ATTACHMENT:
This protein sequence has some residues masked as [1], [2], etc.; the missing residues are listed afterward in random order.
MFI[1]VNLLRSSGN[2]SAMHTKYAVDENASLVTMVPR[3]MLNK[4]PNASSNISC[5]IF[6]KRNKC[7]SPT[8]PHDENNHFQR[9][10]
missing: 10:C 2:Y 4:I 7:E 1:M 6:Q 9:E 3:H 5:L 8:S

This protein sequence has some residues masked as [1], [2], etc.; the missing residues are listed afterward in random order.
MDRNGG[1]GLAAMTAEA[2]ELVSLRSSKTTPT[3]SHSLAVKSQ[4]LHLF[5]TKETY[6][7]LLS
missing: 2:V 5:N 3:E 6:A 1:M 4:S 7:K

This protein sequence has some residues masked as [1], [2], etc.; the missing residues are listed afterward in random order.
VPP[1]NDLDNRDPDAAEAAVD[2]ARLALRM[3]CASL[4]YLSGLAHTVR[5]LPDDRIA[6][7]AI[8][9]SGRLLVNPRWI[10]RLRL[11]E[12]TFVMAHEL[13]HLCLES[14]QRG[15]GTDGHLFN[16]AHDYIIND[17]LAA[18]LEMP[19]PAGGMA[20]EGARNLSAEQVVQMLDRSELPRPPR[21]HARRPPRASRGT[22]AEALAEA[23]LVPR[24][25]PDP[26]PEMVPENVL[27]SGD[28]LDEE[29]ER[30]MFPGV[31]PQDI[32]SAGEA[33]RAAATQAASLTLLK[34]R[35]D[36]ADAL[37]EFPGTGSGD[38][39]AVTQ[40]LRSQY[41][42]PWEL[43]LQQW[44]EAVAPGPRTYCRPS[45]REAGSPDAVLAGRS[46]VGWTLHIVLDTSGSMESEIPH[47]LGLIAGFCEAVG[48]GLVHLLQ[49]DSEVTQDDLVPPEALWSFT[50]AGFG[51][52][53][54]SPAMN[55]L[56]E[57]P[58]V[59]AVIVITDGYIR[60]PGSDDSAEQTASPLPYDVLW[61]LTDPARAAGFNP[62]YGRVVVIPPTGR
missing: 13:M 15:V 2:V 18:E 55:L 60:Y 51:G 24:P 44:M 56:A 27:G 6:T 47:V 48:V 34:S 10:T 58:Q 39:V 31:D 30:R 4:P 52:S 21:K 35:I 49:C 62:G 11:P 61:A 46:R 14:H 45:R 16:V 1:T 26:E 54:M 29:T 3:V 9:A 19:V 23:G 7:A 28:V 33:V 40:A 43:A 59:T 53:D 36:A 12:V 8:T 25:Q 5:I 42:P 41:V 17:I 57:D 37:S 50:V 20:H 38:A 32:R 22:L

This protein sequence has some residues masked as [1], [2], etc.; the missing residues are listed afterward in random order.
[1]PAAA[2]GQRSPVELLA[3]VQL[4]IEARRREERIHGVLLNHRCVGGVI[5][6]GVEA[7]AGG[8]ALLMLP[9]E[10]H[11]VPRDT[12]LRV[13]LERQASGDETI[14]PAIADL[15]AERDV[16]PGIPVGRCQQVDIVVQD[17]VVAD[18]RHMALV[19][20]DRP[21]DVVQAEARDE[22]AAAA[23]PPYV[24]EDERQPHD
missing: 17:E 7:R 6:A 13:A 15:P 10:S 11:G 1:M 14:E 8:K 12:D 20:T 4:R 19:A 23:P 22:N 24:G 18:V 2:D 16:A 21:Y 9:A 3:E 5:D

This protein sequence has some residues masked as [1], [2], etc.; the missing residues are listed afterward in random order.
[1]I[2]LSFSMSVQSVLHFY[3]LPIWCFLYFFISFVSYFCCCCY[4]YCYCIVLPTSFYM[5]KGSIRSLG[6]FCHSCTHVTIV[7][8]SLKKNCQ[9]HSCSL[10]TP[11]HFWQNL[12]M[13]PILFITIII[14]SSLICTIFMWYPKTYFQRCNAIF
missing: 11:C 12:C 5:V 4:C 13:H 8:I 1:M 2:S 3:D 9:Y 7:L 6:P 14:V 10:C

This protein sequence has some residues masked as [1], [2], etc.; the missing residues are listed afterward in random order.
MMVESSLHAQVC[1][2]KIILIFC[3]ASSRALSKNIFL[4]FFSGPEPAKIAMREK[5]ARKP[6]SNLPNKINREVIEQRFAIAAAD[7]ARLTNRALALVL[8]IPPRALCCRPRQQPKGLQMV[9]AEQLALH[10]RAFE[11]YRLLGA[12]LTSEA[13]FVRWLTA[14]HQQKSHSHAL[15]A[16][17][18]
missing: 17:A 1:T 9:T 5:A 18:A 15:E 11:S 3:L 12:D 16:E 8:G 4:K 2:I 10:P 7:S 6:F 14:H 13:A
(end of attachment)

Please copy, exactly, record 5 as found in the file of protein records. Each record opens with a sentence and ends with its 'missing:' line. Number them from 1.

This protein sequence has some residues masked as [1], [2], etc.; the missing residues are listed afterward in random order.
[1]I[2]LSFSMSVQSVLHFY[3]LPIWCFLYFFISFVSYFCCCCY[4]YCYCIVLPTSFYM[5]KGSIRSLG[6]FCHSCTHVTIV[7][8]SLKKNCQ[9]HSCSL[10]TP[11]HFWQNL[12]M[13]PILFITIII[14]SSLICTIFMWYPKTYFQRCNAIF
missing: 11:C 12:C 5:V 4:C 13:H 8:I 1:M 2:S 3:D 9:Y 7:L 6:P 14:V 10:C